Construction activity not enough to alleviate supply shortages

Global Real Estate Perspective May 2022

Supply-demand imbalances continue to be a key theme in major logistics markets across the globe. Demand conditions remain robust across all three regions, with the U.S. registering its second highest ever quarter of leasing activity in Q1. Vacancy remains at all-time lows in the U.S. and Europe amid persistently elevated levels of demand. Vacancy rates in larger, more mature Asian markets such as Hong Kong, Tokyo and Seoul are comparable to the extremely tight conditions seen in the U.S. and Europe. 

This article is part of JLL’s Global Real Estate Perspective

Despite construction pipelines being at record highs, such is the level of demand that new projects cannot come online fast enough. Given these supply and demand dynamics, all three regions registered strong rental growth in Q1. While the record volume of space under construction could help alleviate strain in some markets, those with extremely low vacancy are likely to continue to experience upward pressure on rents. Moreover, an increasing number of core markets are contending with severe supply constraints from a scarcity of land, which is pushing up land values.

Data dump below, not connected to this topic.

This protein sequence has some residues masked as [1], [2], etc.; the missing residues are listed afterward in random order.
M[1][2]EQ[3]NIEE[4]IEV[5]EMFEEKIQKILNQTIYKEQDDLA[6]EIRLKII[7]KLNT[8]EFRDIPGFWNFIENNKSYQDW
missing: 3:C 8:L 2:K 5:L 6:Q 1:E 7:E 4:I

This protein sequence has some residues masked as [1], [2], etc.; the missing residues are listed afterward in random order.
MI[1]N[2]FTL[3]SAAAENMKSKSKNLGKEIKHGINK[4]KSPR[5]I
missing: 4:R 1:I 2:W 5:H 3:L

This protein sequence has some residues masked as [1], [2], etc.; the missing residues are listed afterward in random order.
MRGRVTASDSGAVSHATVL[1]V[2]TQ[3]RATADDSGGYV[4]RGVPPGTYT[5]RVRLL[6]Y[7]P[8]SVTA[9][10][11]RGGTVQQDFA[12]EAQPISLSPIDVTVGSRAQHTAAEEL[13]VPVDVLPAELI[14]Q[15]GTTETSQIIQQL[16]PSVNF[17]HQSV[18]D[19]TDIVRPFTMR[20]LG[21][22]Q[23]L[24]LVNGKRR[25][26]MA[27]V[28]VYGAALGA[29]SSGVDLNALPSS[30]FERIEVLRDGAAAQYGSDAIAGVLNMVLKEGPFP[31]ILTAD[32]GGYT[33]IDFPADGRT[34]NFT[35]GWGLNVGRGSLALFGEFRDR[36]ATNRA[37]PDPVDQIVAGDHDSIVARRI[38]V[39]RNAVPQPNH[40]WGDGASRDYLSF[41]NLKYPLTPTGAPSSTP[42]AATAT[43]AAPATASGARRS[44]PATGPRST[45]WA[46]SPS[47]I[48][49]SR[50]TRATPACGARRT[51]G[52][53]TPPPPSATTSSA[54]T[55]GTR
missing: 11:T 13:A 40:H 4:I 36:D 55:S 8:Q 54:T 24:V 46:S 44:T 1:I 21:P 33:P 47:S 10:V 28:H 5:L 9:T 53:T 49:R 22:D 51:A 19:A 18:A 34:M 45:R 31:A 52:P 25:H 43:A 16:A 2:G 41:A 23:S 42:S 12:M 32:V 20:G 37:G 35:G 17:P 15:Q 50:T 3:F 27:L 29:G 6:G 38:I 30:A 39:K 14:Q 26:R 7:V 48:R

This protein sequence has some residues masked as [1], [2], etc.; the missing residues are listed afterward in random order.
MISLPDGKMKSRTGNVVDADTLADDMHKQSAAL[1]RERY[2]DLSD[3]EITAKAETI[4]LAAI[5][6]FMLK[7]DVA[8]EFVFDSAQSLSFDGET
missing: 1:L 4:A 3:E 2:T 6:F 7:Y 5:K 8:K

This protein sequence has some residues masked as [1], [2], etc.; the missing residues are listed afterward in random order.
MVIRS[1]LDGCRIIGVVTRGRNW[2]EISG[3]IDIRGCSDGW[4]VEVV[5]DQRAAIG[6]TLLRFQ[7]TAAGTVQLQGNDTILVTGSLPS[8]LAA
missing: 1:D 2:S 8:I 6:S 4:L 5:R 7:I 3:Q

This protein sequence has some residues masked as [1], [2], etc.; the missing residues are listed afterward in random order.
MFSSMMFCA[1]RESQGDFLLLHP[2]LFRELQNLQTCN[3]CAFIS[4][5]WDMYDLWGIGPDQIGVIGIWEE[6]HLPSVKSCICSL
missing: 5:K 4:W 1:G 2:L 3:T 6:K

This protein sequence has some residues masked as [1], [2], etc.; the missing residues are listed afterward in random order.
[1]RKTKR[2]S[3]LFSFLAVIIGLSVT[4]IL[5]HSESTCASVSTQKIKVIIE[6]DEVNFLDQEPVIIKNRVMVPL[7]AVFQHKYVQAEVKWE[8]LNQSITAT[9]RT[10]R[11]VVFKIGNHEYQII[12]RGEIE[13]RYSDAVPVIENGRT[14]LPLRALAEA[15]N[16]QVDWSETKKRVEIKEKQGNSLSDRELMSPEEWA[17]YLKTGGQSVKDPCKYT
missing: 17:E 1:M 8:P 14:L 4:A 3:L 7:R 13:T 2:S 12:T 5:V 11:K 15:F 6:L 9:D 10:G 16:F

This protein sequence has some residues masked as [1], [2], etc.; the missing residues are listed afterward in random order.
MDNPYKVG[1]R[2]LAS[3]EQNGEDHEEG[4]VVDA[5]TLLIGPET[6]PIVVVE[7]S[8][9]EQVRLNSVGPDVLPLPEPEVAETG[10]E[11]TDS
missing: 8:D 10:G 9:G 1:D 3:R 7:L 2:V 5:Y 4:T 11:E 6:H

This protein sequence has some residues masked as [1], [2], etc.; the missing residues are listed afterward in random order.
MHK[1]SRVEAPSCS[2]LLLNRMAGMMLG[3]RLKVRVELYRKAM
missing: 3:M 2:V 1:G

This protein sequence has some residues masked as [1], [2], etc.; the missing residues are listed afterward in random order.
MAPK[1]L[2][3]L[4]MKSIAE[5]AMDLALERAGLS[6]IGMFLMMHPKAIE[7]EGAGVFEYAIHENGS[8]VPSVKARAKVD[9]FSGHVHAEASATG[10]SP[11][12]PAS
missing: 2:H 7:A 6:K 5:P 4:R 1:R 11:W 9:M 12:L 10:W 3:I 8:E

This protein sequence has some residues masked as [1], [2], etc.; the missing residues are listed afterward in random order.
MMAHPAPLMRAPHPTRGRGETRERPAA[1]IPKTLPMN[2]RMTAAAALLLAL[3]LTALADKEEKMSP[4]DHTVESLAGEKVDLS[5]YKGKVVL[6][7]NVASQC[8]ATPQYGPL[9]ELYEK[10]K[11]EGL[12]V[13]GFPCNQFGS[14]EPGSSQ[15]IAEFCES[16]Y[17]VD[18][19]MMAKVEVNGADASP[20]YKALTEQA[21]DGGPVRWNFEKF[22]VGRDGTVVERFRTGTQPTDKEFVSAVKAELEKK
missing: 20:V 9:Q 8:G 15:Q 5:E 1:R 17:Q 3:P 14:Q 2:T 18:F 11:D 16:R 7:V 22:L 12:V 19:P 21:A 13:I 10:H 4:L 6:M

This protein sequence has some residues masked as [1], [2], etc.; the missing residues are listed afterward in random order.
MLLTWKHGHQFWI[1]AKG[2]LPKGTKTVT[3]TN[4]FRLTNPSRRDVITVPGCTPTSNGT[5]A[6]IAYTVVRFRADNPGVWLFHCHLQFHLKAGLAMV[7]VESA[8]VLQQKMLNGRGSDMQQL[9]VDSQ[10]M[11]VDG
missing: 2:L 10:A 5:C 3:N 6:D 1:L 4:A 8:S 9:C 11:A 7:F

Future trends: Further scrutiny of supply networks is anticipated

Outlook for 2022: Supply will struggle to match the strength of demand pushing rents up in the near term, with those looking to sign new leases facing steeper annual rental escalations and minimal concessions. Meanwhile, ongoing supply chain disruptions, elevated inflation and labor shortages are adding to occupiers’ costs. This challenging environment will impact overall budgets for tenants and affect locational decisions.

Long-term: Recent global events have again stressed the need for supply chain safeguards and this will lead to further scrutiny of supply networks. While there has been increased commentary around deglobalization, it is too soon to say whether this will actually play out, and if so, how this would affect global supply networks. Nevertheless, going forward, reshoring or nearshoring is anticipated to increase, and this is likely to add to ongoing long-term structural drivers to boost demand for space. Availability of land for development will remain an enduring challenge.